Last month, Kirstie Allsopp—who hosts the popular British reality TV show, “Location, Location, Location”—sparked debate when she claimed that many more young people would be able to afford to buy a house if they made financial sacrifices, like foregoing Netflix, store-bought coffees or even a university degree. Allsopp insisted that “we’ve fallen into a trap of saying it’s impossible” to own property at a young age, “but there are loads of people who can do it and don’t.”
Some people agreed, arguing that they, like Allsopp, had indeed been able to buy a house, in part by making “enormous sacrifices” to do so. Others were outraged, arguing that Allsopp was completely out of touch with both the times and the average Briton: When she bought her house at the age of 21 in the early 1990s, she did it with help from her parents, at a time when an average house in the United Kingdom cost £51,000. By comparison, the average price of a house today is £270,000.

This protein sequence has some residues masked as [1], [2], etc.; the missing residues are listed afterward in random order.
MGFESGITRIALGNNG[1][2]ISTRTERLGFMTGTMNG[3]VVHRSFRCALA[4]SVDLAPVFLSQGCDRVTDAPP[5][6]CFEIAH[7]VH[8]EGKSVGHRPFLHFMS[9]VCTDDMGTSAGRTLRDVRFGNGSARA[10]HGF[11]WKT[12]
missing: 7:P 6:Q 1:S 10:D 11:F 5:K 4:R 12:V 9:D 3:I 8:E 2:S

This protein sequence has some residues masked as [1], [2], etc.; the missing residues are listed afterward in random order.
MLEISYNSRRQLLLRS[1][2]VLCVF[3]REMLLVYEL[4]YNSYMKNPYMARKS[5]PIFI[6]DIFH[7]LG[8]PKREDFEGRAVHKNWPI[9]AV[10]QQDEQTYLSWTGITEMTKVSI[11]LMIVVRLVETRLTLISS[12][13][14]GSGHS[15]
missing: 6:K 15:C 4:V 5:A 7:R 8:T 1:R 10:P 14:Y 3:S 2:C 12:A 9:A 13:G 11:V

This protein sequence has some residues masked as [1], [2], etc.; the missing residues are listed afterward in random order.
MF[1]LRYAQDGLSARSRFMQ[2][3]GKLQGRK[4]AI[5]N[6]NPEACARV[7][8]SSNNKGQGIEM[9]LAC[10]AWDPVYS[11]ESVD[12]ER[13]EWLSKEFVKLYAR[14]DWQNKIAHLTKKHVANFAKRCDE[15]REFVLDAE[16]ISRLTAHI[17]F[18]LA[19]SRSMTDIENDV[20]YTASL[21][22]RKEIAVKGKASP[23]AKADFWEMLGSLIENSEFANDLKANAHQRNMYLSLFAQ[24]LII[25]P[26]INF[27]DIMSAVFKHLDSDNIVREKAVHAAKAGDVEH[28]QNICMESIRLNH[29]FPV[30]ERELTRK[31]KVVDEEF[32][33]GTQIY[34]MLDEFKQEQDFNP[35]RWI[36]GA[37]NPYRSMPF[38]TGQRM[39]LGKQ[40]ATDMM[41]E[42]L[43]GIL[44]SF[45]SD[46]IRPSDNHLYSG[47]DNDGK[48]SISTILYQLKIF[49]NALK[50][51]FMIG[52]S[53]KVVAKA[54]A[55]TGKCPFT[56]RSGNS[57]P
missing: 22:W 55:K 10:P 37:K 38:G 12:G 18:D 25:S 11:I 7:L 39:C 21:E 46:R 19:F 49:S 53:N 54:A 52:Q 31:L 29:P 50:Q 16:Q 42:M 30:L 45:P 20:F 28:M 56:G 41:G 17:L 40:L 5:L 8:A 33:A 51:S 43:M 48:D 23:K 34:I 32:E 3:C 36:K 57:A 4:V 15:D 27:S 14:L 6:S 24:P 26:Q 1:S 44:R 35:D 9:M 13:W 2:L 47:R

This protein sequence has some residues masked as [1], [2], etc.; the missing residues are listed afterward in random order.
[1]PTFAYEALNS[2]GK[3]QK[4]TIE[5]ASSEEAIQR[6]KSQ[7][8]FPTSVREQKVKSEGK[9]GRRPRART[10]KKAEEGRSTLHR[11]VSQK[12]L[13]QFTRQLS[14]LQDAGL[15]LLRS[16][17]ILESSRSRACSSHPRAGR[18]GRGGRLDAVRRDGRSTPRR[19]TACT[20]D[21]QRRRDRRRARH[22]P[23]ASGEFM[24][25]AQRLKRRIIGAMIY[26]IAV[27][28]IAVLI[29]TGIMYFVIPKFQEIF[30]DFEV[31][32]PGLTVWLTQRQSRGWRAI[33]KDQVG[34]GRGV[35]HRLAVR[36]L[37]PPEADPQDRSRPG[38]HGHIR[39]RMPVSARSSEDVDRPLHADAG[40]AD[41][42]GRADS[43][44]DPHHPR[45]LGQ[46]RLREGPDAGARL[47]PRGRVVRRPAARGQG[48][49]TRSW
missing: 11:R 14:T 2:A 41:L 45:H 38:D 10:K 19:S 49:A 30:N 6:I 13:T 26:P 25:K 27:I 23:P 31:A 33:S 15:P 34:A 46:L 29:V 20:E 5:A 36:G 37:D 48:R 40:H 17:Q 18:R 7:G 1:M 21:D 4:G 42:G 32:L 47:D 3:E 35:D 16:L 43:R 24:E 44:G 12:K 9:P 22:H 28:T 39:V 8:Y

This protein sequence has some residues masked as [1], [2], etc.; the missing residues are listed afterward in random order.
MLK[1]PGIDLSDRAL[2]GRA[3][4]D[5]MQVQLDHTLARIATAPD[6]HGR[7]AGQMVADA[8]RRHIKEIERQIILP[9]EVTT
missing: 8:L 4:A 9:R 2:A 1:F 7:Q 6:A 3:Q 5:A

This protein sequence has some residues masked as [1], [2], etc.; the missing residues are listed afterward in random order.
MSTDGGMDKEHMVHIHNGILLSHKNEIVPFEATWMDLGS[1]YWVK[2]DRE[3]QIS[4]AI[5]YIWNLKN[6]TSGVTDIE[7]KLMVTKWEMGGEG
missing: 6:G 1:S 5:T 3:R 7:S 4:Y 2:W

Allsopp’s comments exposed an intergenerational fault line in British society, as older and younger generations landed on either side of the debate. But Allsopp also raised some interesting questions about personal choice and sacrifices, which are becoming increasingly pertinent in the face of a looming planetary emergency.